"We were hoping to get more funding than we did in 2008," Rosser-Hogben said. "And with the economy doing a downturn, the board felt — and I fully supported — that it just wasn't the time to continue on with it."
Those are the startling words of retiring Director of the Lancaster Public Library (Duke Street) as published in the March 13 Intelligencer Journal.
Rosser-Hogben acknowledges she helped bring about the last minute switch of board members from unanimous support for remodeling and expanding the library to the last minute aborting the project despite financial arrangement with the State and encouragement and assistance from the mayor and other governmental officials.
The money for the renovation was almost certainly available. The expectation of later funding for the 18,000 square foot expansion was excellent because a federal recovery bill with funds for "shovel ready" public projects was on the horizon.
But remodeling a library while it remains in operation is a huge undertaking for a director, requiring tremendous effort, leadership and long hours. Rosser-Hogben could have stepped aside and made way for someone eager and perhaps experienced to do the job. There was ample time to find a qualified successor.
Rosser-Hogben was unsuccessful in generating a successful fund raising program, a task foreign to her experience and skills. Nor was she receptive to advice from pros. Most of the major non-governmental funds received in recent years have been from the book sales, ably led by former library president Pat Ditzler, a source on the board, and bequests from parties virtually unknown and unsolicited.
Perhaps her failures in that area brought about an irrational sense of panic. But leading members of the Lancaster community and a a professional fund raiser to be engaged for the campaign would have been heading up the effort.
Rosser-Hogben's last minute influence over inexperienced board members not only led to a rejection of a million dollars (plus another $500,000 if needed) of funding for the project and over four hundred thousands spent on plans, but brought a halt to over a hundred thousand dollars a year of contribution from a board source that, among other things, had funded essential repairs and the expansion of the public computers by 50%.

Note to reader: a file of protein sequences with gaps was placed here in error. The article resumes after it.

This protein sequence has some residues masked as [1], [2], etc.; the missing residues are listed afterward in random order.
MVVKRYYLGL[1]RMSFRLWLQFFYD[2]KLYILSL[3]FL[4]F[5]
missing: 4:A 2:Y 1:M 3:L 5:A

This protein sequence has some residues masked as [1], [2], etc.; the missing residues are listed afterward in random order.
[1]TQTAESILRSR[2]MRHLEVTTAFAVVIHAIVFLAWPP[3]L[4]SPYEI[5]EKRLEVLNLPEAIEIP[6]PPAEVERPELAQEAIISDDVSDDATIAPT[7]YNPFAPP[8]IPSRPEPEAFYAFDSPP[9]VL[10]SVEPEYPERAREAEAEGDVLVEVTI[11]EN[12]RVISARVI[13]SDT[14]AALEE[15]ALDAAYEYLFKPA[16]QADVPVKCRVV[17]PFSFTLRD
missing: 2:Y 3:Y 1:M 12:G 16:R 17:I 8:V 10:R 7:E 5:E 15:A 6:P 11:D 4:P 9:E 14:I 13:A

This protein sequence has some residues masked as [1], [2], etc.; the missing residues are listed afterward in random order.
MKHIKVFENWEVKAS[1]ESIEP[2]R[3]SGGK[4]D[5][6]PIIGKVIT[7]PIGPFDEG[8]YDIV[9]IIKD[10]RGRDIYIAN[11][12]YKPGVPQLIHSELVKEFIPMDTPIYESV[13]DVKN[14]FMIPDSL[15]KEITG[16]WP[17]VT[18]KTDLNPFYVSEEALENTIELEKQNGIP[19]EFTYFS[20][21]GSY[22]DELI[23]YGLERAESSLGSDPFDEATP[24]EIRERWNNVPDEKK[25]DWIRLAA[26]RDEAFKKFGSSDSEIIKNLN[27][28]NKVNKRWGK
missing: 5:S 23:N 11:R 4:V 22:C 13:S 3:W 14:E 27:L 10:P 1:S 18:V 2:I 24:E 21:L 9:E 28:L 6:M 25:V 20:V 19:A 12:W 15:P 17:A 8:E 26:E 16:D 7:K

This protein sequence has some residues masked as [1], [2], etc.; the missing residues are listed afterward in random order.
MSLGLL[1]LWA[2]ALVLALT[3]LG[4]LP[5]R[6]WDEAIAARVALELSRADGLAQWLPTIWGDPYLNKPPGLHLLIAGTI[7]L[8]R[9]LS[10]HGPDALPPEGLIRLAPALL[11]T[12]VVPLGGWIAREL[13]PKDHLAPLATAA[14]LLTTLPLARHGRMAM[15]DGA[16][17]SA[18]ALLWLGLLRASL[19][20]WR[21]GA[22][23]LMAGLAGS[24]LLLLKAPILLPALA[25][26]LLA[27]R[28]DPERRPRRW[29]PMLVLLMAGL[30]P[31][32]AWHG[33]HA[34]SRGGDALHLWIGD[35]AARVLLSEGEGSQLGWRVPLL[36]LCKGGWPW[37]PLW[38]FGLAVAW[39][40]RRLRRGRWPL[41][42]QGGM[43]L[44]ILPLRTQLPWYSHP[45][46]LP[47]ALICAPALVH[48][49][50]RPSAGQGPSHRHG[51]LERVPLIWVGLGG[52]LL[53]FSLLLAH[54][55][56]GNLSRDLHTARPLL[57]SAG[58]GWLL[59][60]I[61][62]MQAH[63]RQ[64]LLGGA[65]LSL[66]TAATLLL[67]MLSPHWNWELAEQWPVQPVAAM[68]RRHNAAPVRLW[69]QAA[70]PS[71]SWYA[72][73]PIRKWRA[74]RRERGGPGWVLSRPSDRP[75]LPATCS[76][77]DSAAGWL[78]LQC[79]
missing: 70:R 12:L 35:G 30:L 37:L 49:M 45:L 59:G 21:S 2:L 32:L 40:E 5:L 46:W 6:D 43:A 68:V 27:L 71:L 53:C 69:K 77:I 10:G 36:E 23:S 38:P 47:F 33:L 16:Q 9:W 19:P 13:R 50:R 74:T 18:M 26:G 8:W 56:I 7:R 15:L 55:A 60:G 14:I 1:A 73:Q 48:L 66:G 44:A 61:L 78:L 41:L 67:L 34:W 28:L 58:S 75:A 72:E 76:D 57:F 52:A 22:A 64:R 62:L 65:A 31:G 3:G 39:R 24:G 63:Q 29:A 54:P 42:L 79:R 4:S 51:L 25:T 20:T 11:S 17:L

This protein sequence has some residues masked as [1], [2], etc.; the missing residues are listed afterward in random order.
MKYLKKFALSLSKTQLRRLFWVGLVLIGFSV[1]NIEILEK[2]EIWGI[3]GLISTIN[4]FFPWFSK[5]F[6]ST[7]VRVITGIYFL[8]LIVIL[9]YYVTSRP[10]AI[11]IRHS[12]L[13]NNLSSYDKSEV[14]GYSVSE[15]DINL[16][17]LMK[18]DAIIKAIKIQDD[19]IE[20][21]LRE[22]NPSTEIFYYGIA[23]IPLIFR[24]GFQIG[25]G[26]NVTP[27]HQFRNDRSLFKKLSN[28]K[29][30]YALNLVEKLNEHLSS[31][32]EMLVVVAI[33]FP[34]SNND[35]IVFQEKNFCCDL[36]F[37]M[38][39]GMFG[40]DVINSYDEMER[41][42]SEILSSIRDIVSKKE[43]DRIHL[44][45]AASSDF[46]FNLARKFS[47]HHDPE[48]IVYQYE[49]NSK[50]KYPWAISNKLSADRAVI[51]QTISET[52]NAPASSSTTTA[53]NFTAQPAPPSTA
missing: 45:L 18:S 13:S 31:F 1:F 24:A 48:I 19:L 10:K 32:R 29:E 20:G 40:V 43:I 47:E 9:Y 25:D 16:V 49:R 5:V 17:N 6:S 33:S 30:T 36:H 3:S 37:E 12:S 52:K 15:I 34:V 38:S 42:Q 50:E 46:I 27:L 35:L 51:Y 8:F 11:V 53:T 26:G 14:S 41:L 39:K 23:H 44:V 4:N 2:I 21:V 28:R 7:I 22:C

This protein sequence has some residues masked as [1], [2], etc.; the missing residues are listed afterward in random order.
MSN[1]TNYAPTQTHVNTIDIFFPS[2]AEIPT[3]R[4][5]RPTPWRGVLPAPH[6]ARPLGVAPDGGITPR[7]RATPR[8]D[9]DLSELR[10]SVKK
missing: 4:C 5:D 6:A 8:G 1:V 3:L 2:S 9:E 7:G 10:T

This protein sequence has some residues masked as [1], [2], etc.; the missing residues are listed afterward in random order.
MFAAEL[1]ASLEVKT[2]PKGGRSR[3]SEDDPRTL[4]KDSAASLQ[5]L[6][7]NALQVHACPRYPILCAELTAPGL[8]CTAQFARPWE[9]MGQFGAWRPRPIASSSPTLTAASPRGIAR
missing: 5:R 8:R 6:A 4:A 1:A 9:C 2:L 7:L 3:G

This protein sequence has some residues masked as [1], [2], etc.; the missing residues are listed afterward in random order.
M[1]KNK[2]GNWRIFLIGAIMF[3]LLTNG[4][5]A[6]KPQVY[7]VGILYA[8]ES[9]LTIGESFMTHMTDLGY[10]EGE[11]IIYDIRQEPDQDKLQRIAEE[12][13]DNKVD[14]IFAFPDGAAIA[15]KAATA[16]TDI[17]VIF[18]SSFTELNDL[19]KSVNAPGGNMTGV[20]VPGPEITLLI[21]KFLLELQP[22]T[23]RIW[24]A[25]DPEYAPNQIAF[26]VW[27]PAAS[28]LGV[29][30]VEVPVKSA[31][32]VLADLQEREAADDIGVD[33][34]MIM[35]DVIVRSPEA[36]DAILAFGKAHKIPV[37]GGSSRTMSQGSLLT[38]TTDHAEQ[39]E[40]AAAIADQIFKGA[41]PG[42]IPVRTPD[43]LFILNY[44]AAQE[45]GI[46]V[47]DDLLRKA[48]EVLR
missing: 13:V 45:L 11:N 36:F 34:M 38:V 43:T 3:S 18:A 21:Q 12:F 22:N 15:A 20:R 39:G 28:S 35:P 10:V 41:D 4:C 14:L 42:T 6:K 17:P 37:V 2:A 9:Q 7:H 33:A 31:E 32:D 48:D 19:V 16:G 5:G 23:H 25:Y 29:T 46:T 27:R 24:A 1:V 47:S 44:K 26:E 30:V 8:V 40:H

Furthermore, the library's feasibility study (another $30,000) indicated twice the financial support from the community that was required to close the gap ($1,300,000 at the most and only $800,00 if need be) for renovating and remodeling, and this was before asking the County Commissioners for a cent!
It was understandable that Rosser-Hogben would not care to take on the burden of managing the library through a period of major renovation during operations. She had indicated in the past a desire to resign. She had an entire year to help make the transition to a director perhaps experienced in renovations and fund raising.
Is our publisher bitter that Rosser-Hogben withdrew her support of the project at the last minute? Absolutely. Thirteen hundred people a day are deprived of a remodeled central library and the expansion which the community so needs.
NewsLanc wishes Rosser-Hogben well in her future career and thanks her for accomplishments in some areas, and her knowledgeable assistance in planning for the renovated and expanded facilities.
But we are glad to see her move on.